So our hearts have been breaking about coffee lately (see how I did that?) ... John and I started doing some research on coffee and it is not good news. It isn't so much that coffee itself may be bad for you in that it isn't the caffeine or anything like that. It is much worse.


Many Coffee farmers are small and their livelihoods are dependent on keeping their crops fungus and bug free. In many cases farmers are supplying their crops to organizations that don’t care about excessive pesticide use, and since farmers cannot afford to lose any crop they spray and spray more. This excessive pesticide use negatively affects the land and also has a tendency to pollute nearby water sources. What’s equally as harmful is the frequency and types of chemicals that are sprayed directly onto the coffee cherries before they are harvested. The US government has a ban on many dangerous pesticides, but coffee is primarily grown in completely unregulated regions overseas. That means that the pesticide-laden coffees are then shipped stateside into all of our local coffee shops and grocery stores.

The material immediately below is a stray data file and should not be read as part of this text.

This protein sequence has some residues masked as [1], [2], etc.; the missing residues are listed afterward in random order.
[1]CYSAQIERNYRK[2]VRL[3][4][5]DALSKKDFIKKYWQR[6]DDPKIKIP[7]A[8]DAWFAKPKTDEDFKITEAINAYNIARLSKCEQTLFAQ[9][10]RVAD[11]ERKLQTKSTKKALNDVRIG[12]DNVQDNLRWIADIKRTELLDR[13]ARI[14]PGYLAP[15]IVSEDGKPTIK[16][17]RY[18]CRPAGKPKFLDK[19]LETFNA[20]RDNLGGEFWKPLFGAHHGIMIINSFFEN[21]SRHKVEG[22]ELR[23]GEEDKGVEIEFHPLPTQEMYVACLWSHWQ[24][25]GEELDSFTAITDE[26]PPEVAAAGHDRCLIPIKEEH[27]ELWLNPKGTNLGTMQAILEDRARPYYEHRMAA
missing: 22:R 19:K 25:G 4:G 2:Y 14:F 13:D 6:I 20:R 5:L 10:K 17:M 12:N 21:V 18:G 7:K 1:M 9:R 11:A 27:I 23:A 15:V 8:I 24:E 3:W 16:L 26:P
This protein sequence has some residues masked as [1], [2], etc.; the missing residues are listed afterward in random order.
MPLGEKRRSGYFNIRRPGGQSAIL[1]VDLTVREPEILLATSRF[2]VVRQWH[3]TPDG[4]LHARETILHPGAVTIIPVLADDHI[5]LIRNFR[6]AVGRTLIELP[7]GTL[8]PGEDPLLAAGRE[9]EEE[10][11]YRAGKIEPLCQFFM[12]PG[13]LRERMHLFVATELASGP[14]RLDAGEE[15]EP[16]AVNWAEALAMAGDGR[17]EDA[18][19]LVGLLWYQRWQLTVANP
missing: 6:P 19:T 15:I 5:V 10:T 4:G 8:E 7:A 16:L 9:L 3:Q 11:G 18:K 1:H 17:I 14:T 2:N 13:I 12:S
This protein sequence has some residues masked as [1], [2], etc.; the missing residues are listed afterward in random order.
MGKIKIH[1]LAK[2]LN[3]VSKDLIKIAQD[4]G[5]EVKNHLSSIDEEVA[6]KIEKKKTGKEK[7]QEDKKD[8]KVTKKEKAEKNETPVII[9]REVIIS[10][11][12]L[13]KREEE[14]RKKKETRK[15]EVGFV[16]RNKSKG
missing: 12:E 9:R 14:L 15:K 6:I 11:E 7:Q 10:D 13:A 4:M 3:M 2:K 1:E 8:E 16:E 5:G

It is actually quite difficult to uncover what specific chemicals are being used on the coffee that most of us drink. John spent a week researching this topic from all angles. There are all types of crazy pesticide classifications and acronyms, brands, and farming practices. What he did find, however, was an extremely interesting article from 1998 that sheds light on some of the industry practices that are likely still being used today. Obviously not all farmers are partaking and many US brands are enhancing their sustainable practices, but there is no way or really knowing who is doing what...

Here is an excerpt from the article: